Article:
Many people with diabetes receive their medical care from general physicians, including Family Physicians and Internists (specialists in Internal Medicine). And some people receive most of their care from a specialist (so some folks with diabetes might be receiving most of their care from a cardiologist, for example).
It is a frequently asked question: When is it appropriate for a general physician to refer a person with diabetes to an endocrinologist?
There probably will be differences of opinions about the answer, depending to a large extent on the "comfort level" of the general physician about caring for diabetes. Here are some thoughts on the subject of when referral is appropriate.
- At the time of the initial diagnosis of diabetes. If the physician doesn't have the time or the resources to do the initial patient education, referral is critical to the development of a well-trained, well-motivated, independent patient.
- When a patient with Type 2 diabetes is on two different diabetes pills, and still has high blood sugar levels or elevated glycohemoglobin levels. In this situation, the choice of using a third pill, or adding insulin, or reassessing exercise, meal planning, and stressors, requires someone who is very used to dealing with complicated situations.
- When a patient with Type 1 diabetes is on routine therapy and frequently crashing into hypoglycemic reactions, or still has high sugar levels (or both). The decision to initiate a complex basal-bolus program of injections, or using an insulin pump, requires a physician who has experience with these programs.
- When a new complication appears (for example, retinopathy or nephropathy). The development of complications requires a reappraisal of the status of the diabetes program, as there is now evidence from the DCCT and UKPDS studies that aggressive therapy of the complication, and of the diabetes itself, will slow the progress of the disease.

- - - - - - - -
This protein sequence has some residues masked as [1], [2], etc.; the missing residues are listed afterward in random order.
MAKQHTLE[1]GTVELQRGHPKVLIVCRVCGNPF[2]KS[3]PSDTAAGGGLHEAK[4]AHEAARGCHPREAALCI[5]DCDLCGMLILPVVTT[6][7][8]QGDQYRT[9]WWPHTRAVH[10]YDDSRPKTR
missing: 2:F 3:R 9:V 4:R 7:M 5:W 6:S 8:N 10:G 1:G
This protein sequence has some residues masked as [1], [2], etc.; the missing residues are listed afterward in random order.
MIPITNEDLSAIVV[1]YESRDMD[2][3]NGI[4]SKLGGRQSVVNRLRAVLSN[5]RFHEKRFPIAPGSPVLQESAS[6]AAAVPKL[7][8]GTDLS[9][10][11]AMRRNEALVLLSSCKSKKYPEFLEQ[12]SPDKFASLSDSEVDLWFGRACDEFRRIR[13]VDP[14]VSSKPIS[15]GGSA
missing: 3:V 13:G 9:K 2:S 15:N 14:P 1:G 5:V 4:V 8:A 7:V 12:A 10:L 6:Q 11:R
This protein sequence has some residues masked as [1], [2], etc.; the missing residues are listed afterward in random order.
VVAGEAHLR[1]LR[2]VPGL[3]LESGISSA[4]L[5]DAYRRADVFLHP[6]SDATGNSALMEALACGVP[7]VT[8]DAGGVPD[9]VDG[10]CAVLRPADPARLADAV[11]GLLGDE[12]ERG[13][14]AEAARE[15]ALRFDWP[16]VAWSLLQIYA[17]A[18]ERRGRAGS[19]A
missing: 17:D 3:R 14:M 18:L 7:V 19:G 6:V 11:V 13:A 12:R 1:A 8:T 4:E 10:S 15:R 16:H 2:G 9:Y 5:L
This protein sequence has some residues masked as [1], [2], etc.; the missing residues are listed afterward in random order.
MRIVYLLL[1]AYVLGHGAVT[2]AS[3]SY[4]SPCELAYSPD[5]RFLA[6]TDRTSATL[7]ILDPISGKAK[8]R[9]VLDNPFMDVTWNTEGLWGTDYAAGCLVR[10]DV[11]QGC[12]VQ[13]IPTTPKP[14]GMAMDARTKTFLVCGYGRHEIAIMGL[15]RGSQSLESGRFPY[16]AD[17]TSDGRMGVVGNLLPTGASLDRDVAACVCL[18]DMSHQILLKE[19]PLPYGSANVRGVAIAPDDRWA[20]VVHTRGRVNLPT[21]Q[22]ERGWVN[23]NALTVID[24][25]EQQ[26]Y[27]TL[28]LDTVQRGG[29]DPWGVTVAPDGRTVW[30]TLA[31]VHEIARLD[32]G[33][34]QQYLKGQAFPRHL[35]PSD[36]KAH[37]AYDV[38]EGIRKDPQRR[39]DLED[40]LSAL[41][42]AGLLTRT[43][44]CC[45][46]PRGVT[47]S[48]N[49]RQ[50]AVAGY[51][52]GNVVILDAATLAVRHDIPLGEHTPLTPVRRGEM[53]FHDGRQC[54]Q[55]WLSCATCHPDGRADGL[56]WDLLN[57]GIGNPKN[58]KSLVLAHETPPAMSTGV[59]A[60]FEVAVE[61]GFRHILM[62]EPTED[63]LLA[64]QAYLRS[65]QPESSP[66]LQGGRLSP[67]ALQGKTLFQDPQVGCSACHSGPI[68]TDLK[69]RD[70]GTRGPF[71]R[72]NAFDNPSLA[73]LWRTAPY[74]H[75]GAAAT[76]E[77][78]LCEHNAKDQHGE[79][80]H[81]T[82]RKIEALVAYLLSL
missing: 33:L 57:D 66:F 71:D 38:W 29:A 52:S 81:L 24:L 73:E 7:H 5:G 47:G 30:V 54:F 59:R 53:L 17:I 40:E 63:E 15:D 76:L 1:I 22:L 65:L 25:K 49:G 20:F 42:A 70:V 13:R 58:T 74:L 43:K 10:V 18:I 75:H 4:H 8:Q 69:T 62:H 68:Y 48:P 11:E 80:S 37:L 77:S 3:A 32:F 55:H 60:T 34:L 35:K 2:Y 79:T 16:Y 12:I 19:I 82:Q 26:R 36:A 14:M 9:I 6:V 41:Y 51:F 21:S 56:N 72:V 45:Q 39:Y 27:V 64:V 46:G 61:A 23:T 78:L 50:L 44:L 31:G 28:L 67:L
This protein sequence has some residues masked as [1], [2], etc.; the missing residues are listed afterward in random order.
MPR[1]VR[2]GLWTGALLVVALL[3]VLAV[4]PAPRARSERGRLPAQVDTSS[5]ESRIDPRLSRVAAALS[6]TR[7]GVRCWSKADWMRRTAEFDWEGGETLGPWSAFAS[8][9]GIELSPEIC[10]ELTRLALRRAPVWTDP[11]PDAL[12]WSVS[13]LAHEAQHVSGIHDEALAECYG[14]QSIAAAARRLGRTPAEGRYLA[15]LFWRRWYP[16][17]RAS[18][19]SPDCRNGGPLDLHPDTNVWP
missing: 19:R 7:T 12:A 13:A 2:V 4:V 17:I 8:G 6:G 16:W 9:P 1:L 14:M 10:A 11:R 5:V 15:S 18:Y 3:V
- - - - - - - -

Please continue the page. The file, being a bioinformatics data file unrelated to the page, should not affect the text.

- When a person with diabetes is hospitalized for any reason, and their blood sugar is high. Although occasionally the blood sugars might stay okay, when there's high stress from an acute illness, combined with inactivity, it's likely the blood sugars will go way up. The risks of poor healing from high sugar levels, with consequent prolonged hospital stays, is reason enough to ask an endocrinologist to assist.
- When the patient requests consultation.
- Newly arrived, previously diagnosed patient who says they are "brittle." The term "brittle" is poorly defined; it implies both high and low blood sugars (see above). When a patient first comes into a practice already bearing this label (whether self-diagnosed or diagnosed by a previous physician), getting the help of an endocrinologist to assess the situation seems obvious.
- If the patient's job or school schedule changes, and previous diabetes control disappears, and neither the doctor nor the patient can figure out what to do to reestablish control.
- Any child with diabetes. The younger the child, the more important it is to find a pediatric endocrinologist.
Implicit in this discussion are some other issues: will the endocrinologist "take over" the complete care of the patient, or manage only the diabetes and leave the rest of the patient's care to the previous physician (which is termed co-management), or advise on a one-or-two visit basis then return the care of the patient completely to the first physician (consultation)? For many patients with diabetes, consultation or co-management seems a reasonable solution. It is rarely appropriate for any specialist to take over the total care of the person with diabetes.
There is another category of referrals that every physician dealing with people with diabetes should routinely use. All people with diabetes should have access to:
- a diabetes nurse educator (preferably one with the CDE credentials).
- a dietitian (preferably one with the CDE credentials).
- an eye doc (ophthalmologist or optometrist).
- a podiatrist (foot doctor).